Seth J. Frantzman
Russia and Turkey agreed to a diplomatic solution for Syria’s northern Idlib province at a meeting in Sochi on Sept. 17. It followed weeks of concern that Syria’s regime, backed by its Russian and Iranian allies, would assault the last rebel stronghold in Syria, an area home to several million civiliansas well as a coterie of Syrian rebel and extremist groups.
The Russia-Turkey deal may provide a lesson for U.S. foreign policy in the Middle East. It shows that a country’s goals can be achieved, and conflict avoided, as long as military force is a clear option and a country stands by its allies. In this case, Russia and Turkey both were committed to their allies and refused to see them defeated or lose face in a potential battle.
Over the past decade, the Middle East has undergone unprecedented turmoil, characterized by the breakdown of states and the rise of extremist groups. This reached a peak in 2014 when the Islamic State took over wide swaths of Syria and Iraq, an area the size of Pennsylvania with a population of around 10 million. U.S. policy in the region has lacked clarity and U.S. allies see Washington as frequently changing course. For example, under the Obama administration the United States timidly backed the Syrian rebels, only to eventually withdraw most support under President Trump.
Israel was concerned that the Iran nuclear deal empowered Tehran and decided to go it alone in Syria with strategic bombing against increasing Iranian influence. Saudi Arabia opposed the Iran deal and has praised the Trump administration’s recent moves to isolate Tehran. The United States also has sought to placate Turkey, while Ankara has accused Washington of training a “terrorist army” in eastern Syria.
In Iraq, U.S. policy has tacked back and forth, leaving allies frustrated and enemies empowered. In 2010, the United States backed former prime minister Nouri al-Maliki to govern Iraq as U.S. troops withdrew. In 2014, when Maliki’s policies alienated the Sunni Arab areas of Iraq and ISIS routed the Iraqi army, the United States embraced Prime Minister Haider al-Abadi . Both men were from the Shi’ite sectarian Dawa party and close to Iran. Yet some U.S. policymakers thought Abadi would bring stability after ISIS was defeated in 2017. When former Secretary of State Rex Tillerson told Abadi that Iranian-backed Shia militia should “go home,” Abadi objected and told the United States that the militias were the “hope of the country and the region.”
Kurdish allies in northern Iraq held an independence referendum last year, hoping the United States would support the Kurds, who fought alongside Americans against Saddam Hussein and then against Shia extremists and ISIS. Instead, the United States spurned the Kurdish region and backed Abadi. But in May 2018, Abadi came in third in the Iraqi elections — and now Washington is worried once again that it could “lose Iraq.” U.S. senators are trying to sanction Iranian-backed militias in Iraq and Washington is finally confronting Iran’s meddling.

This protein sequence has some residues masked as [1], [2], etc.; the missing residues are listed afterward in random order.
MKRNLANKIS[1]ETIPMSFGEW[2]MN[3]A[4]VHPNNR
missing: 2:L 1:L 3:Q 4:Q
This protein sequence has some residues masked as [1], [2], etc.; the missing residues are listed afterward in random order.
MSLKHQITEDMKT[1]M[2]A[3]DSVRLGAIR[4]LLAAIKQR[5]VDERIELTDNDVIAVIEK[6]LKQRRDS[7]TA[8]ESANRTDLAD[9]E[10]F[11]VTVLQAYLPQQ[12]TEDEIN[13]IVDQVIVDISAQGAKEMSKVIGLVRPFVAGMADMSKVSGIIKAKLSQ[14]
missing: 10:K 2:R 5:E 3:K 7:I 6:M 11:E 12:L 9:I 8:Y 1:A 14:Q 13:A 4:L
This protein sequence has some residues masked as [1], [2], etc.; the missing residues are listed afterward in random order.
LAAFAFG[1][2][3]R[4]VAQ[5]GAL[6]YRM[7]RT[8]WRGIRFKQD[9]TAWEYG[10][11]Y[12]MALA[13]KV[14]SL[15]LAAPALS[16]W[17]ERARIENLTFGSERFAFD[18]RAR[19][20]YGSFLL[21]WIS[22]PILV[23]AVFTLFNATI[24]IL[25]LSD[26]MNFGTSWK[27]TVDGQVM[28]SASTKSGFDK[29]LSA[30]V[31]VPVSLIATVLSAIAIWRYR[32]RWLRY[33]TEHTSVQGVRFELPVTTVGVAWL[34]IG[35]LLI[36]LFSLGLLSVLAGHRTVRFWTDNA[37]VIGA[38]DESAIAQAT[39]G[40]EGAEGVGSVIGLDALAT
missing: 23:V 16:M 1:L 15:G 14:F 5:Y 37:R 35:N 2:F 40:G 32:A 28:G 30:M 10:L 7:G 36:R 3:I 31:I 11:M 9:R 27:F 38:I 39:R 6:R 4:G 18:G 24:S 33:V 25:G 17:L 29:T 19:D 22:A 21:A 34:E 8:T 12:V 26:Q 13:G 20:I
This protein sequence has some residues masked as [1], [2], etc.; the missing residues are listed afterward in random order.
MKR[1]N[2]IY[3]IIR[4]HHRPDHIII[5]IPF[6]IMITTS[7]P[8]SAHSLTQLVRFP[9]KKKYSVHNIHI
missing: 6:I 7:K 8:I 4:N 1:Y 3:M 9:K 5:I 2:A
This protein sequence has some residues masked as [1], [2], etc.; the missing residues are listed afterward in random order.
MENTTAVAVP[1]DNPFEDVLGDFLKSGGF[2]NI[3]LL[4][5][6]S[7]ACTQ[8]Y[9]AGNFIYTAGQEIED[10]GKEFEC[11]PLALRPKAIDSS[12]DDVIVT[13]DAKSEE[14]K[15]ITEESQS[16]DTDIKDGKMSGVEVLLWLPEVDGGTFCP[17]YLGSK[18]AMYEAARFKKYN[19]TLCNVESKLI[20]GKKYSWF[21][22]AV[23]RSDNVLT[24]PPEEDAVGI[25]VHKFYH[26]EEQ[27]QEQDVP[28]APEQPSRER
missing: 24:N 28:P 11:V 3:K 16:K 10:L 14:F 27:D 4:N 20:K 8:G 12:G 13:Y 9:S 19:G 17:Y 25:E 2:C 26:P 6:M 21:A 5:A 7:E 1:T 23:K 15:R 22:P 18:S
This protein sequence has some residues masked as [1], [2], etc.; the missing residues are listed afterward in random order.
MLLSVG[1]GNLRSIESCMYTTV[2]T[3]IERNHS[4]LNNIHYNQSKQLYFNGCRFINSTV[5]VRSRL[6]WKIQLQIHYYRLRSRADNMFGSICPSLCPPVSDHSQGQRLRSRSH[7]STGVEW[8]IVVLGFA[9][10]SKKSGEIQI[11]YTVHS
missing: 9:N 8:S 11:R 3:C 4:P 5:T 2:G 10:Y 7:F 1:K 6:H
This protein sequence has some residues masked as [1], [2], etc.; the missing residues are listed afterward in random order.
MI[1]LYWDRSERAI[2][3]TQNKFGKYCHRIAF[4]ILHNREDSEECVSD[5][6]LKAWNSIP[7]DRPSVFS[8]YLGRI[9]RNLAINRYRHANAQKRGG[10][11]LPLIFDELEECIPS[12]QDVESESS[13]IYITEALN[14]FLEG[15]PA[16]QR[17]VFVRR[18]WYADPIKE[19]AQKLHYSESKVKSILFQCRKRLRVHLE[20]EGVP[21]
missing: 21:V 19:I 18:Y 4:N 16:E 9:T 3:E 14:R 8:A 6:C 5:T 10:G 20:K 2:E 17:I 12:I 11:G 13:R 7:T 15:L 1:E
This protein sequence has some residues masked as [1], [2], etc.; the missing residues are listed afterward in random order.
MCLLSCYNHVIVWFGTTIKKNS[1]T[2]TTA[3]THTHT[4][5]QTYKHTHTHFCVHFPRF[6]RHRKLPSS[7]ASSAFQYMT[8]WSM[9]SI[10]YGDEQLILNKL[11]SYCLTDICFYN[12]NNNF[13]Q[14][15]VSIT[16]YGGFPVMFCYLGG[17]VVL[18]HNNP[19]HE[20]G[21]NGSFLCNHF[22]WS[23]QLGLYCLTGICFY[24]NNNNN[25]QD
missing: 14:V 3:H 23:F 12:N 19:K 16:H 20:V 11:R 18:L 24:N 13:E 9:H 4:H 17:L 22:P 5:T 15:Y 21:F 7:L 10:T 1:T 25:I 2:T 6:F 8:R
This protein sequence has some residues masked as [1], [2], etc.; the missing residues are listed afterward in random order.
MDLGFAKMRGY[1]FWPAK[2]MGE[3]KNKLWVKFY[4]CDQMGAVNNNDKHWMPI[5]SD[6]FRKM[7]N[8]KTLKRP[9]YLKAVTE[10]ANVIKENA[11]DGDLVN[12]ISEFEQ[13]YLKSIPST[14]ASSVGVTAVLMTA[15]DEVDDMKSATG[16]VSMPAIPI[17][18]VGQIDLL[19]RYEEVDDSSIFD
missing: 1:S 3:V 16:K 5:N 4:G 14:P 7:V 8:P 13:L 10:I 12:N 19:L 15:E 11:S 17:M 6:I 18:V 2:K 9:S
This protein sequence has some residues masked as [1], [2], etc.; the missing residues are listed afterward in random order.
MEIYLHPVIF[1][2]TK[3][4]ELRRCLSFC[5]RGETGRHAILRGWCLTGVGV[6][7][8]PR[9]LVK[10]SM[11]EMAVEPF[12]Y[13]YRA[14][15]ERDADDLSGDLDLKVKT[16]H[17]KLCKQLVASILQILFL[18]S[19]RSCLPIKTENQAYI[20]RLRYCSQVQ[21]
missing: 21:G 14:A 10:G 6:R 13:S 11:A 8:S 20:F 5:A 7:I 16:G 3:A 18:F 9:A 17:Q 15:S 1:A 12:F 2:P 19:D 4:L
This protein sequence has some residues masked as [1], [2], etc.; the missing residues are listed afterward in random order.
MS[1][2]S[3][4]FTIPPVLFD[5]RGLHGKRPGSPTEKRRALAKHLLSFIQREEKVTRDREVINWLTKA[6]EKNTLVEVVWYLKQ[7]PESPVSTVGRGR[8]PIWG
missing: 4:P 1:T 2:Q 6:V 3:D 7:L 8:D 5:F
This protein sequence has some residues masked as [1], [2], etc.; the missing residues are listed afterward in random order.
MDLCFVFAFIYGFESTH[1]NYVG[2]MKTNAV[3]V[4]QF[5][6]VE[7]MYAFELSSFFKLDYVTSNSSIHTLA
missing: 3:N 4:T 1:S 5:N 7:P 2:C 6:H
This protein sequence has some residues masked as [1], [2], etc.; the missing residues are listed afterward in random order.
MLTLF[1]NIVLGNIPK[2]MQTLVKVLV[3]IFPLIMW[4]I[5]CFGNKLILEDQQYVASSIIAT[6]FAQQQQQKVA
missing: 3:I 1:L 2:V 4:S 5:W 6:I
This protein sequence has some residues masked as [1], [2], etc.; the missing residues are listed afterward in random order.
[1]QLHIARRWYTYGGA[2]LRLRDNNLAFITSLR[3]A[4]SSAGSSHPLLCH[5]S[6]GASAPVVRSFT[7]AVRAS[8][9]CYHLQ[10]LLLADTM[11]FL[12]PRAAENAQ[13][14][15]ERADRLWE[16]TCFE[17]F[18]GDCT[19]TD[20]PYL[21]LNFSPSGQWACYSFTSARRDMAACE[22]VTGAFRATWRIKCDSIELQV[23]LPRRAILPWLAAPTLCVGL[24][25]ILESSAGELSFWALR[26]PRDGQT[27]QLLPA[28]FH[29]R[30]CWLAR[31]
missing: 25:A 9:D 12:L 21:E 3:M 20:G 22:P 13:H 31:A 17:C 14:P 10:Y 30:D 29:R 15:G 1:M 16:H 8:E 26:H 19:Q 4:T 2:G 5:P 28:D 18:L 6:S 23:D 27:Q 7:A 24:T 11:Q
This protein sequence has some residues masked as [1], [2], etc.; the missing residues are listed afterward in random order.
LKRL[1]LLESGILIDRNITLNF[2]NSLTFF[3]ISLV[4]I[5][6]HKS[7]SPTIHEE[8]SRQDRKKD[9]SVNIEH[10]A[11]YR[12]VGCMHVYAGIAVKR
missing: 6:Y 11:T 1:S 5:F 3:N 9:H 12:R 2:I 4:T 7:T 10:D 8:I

In Syria, the United States also has Kurdish allies, who are keen on a closer relationship and want guarantees that their hard-fought war against ISIS will lead to continued autonomy. But Washington is careful to use diplomatic-speak when discussing eastern Syria, talking about supporting the Syrian Democratic Forces (SDF) but never full-throated on specifics about long-term commitment. Secretary of Defense James Mattis said the SDF had “carried the brunt of the fighting responsibilities overwhelmingly” against ISIS. So, the United States acknowledges that the mostly-Kurdish SDF was key to defeating ISIS in Syria, but Washington isn’t clear on what comes next.
The lesson from the Idlib agreement is that the United States should follow the clarity that Turkey and Russia have given their allies. Turkey made it clear to its Syrian rebel allies that it won’t abandon them in Idlib. Russia has stood by the Syrian regime. The Idlib agreement envisions pulling back heavy weapons from the frontline and establishing a 15- to 20-kilometer demilitarized zone. Turkey has agreed to remove the most extremist groups from Idlib, and Russia will try to restrain Syrian regime attacks.
The United States has not given clear commitments to its allies in Syria. In Iraq, Secretary of State Mike Pompeo has expressed hope for a new “nationalist” government in Baghdad, U.N. Ambassador Nikki Haley recently condemned Iran’s attempt to weaken the country, and Vice President Mike Pence condemned an Iranian ballistic missile attack in the Kurdish region. Condemning Iran’s meddling in Iraq is a good step — but the United States needs to clearly articulate that it is sticking by its allies this time, not just pay lip service to balancing interests.
If America’s enemies support their allies, then the United States must stand by its friends. The Idlib agreement shows that peace is more likely to come through strength.
Seth J. Frantzman spent three years in Iraq and other countries in the region researching the war on terror and Islamic State. He is executive director of the Middle East Center for Reporting and Analysis. A former assistant professor of American Studies at Al-Quds University, he covers the Middle East for The Jerusalem Post and is a writing fellow at the Middle East Forum. He is writing a book on the state of the region after ISIS.
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